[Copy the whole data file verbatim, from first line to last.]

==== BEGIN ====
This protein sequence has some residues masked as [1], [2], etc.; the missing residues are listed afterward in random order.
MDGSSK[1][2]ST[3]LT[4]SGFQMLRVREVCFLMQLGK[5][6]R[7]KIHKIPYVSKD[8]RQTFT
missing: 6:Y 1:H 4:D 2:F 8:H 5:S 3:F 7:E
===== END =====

This protein sequence has some residues masked as [1], [2], etc.; the missing residues are listed afterward in random order.
MDGSSK[1][2]ST[3]LT[4]SGFQMLRVREVCFLMQLGK[5][6]R[7]KIHKIPYVSKD[8]RQTFT
missing: 6:Y 1:H 4:D 2:F 8:H 5:S 3:F 7:E